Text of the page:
Figure 3. October averages for surface salinity plotted versus October averages for sea surface temperature. The data are from two different lighthouses: Race Rocks (48.180 N, 123.320 W) and Amphitrite Point (48.550 N, 125.320 W). Race Rocks is near Victoria, while Amphitrite Point is on the west coast of Vancouver Island. Data are not plotted for 1940 and 2007, because of missing values. Graphics produced with R (R Core Team, 2012). Data source: Fisheries and Oceans Canada, www.pac.dfo-mpo.gc.ca/science/oceans/data-donnees/lighthouses-phares/index-eng.htm (accessed Oct. 9, 2012).

A peculiarity of the lighthouse data is that they are not collected at the same time every day, as explained on the lighthouse data website: “Sampling occurs at or near the daytime high tide” (Fisheries and Oceans Canada, 2012).

If you want data for ocean bottom temperature and salinity (as opposed to surface temperature and salinity), such data are available through NEPTUNE Canada, and through the VENUS network (NEPTUNE Canada, 2012; VENUS, 2012).

Citations

Fisheries and Oceans Canada. 2012. Website. Accessed Oct., 9, 2012:http://www.pac.dfo-mpo.gc.ca/science/oceans/data-donnees/lighthouses-phares/index-eng.htm

NEPTUNE Canada, 2012. Website: www.neptunecanada.com

R Core Team, 2012. R: A language and environment for statistical computing. R Foundation for Statistical Computing, Vienna, Austria.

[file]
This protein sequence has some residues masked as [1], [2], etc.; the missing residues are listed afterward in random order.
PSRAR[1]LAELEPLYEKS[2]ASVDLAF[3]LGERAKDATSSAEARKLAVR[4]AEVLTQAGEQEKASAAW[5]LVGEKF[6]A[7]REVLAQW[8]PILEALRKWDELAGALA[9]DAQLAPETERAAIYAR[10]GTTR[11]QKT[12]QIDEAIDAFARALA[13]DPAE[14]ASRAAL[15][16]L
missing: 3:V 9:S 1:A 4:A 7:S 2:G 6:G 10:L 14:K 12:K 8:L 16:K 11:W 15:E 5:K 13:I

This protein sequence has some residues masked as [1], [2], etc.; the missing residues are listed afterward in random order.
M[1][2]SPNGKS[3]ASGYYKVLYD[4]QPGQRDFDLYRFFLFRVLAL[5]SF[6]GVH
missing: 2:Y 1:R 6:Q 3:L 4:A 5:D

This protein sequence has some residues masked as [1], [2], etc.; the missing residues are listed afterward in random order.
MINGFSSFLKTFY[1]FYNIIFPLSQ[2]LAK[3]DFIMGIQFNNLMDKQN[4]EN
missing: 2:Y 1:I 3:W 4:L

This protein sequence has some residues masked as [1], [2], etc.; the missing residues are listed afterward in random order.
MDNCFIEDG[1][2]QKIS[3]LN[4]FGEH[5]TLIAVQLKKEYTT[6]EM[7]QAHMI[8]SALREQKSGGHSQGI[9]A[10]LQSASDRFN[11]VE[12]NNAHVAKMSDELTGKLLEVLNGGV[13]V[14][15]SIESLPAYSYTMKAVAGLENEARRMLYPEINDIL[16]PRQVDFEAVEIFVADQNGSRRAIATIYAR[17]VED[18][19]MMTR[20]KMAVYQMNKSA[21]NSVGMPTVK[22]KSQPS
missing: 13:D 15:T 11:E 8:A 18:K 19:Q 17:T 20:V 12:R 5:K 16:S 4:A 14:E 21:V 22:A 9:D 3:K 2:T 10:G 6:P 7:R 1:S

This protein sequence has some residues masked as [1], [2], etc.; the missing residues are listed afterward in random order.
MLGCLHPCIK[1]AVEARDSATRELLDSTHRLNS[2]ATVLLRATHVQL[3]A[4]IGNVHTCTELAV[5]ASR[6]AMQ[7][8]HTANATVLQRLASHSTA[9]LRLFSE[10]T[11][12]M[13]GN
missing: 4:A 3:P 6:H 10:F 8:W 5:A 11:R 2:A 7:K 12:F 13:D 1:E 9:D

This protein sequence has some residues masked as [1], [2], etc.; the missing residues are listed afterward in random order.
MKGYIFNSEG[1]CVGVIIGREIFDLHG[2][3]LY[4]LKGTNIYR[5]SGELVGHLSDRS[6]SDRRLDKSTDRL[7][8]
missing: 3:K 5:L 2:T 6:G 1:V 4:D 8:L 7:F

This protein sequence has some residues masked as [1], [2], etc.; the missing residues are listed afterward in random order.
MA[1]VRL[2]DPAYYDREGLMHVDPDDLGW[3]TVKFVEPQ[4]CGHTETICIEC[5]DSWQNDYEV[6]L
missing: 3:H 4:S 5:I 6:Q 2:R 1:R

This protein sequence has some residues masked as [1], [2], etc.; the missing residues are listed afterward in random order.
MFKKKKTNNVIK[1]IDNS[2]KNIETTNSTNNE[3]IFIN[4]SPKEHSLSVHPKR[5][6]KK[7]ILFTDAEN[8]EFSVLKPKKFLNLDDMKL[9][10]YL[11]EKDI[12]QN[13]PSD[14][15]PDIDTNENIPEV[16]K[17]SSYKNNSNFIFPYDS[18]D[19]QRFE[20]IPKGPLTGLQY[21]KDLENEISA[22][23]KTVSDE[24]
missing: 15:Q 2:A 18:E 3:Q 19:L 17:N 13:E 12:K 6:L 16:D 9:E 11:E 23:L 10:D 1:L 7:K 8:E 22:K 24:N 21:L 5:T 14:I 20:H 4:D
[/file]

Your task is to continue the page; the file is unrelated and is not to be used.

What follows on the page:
VENUS network, 2012. Website: www.venus.uvic.ca

Book – Lighthouse Chronicles by Flo Anderson

Lighthouse Chronicles – Twenty Years on the B.C. Lights

These are the first-hand stories of Flo Anderson and her husband Trevor and their four children as left left the city life in 1961 for a life on the British Columbia lighthouses.

They worked as lighthouse keepers for the next twenty years at Lennard Island, Barrett Rock, McInnes Island, Green Island and Race Rocks.

The book is interesting as it is written from a woman’s point of view.

Many B&W photos give illustration to the narrative.

Paperback: 224 pages
Publisher: Harbour Publishing (1998)
Language: English
ISBN-10: 155017181X
ISBN-13: 978-1550171815
Product Dimensions: (9″ x 6″) 22.9 x 15.2 x 2 cm
Availability: Used (Out of Stock)